I think I can recall all the unlikely, hazardous and backbreaking ways we have filled our jerry jugs and our water tanks on Loreley.
The obvious thing to do was to build a water catcher. Our first design was the one that needed to be erected as rain squalls approached and it was soon rejected. We would end up soaked to the skin, with only about half a cup to show for it, before the squall had passed.
The final prototype was our cockpit awning – almost always up, “gutters” down the sides, and PVC flexible pipes to slip into the nearest jerry jug. As long as you remembered to clean off the bird droppings, it was clean and safe to drink.
In a remote village in Vanuatu, we hauled up buckets of water from the depths of the well, poured it into 20 gal jerry jugs, and staggered with them to the beach, then across the coral to the waiting rubber dinghy. Then they were ferried to Loreley, hauled up on deck to be poured into the tanks. PHEW! Loreley carries 200 gallons. It was a backbreaking task.
On Rangiroa, we spent weeks enjoying the diving and the company of hospitable and friendly Polynesians. A month with no rain had our water tanks at an all-time low. We asked a friend, Nanua, if we could use some of the island’s rain catchment, stored in underground tanks. The island chief deliberated on our case. This was serious business but eventually we were granted 50 gallons. Nanua told us of a mighty cyclone that swept across the low-lying atoll, destroying most of the buildings and, more importantly, all the water tanks, which were built above ground in those days. They survived on coconut water and what little rainwater each family could catch, as the wells were brackish and fit only for laundry and bathing.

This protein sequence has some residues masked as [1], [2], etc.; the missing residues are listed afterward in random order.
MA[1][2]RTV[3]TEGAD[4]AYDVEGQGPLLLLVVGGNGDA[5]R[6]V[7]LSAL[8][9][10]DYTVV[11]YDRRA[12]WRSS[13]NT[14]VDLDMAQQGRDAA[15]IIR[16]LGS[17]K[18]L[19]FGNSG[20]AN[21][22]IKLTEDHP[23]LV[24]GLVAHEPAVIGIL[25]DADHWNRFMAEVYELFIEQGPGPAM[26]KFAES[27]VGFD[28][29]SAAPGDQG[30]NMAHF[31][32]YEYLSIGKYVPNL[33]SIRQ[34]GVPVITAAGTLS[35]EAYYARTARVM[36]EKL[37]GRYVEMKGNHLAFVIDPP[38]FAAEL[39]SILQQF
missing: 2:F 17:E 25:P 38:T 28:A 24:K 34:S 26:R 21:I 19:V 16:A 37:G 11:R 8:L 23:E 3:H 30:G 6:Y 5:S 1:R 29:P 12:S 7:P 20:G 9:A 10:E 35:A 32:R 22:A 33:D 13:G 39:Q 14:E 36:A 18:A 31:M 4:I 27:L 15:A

In Phuket, cruisers had to anchor in a bay with a small waterfall tumbling down the rocky shore. We anchored the dinghies as near as we could. Then we climbed up the cliff face with a garden hose and funnel, which was jammed into place under the fall of water. The other end of the hose was placed in jerry jugs in the dinghy. This was the easiest and only cost free water source in Phuket.
From a steep hill above the lovely village of Charlottesville, on Tobago Island, a crystal clear spring of water gushes out of the rocks. I regularly joined the village folk who gathered there to wash, do laundry or fill bottles. I became addicted to this, the best water I
have ever tasted, and willingly slogged up the steep hill to fill small containers to carry back to Loreley. The bulk of our water came from a convenient tap near the Charlottesville jetty.
In the Chagos archipelago, the now exiled population, which once numbered 1,500, had dug wells into the solid coral strata of the islands. Cruisers soon found the well on Boddom Atoll, kept clean of debris and maintained by the overseeing British military personnel, who ran monthly tests on the water and confirmed that, in spite of the off-putting sulphurous smell, it was free of harmful microorganisms and rich in calcium – very healthy. It was not too often we had access to water that was tested in
Our way of insuring bug free water when it was from a dubious source was to toss a little bleach into it. We had two methods of treatment:
If the water was clear, we added about ½ teaspoon of bleach to each 5 gallons of water. If it was cloudy, we added one whole teaspoon. These days this drinking of chlorine is considered unwise – but we survived.
The horrible chlorine taste dissipates after a while and is worth putting up with, to know you will not suffer some water borne disease. I can’t help agreeing with those who like to “sterilize” their water with rum or scotch!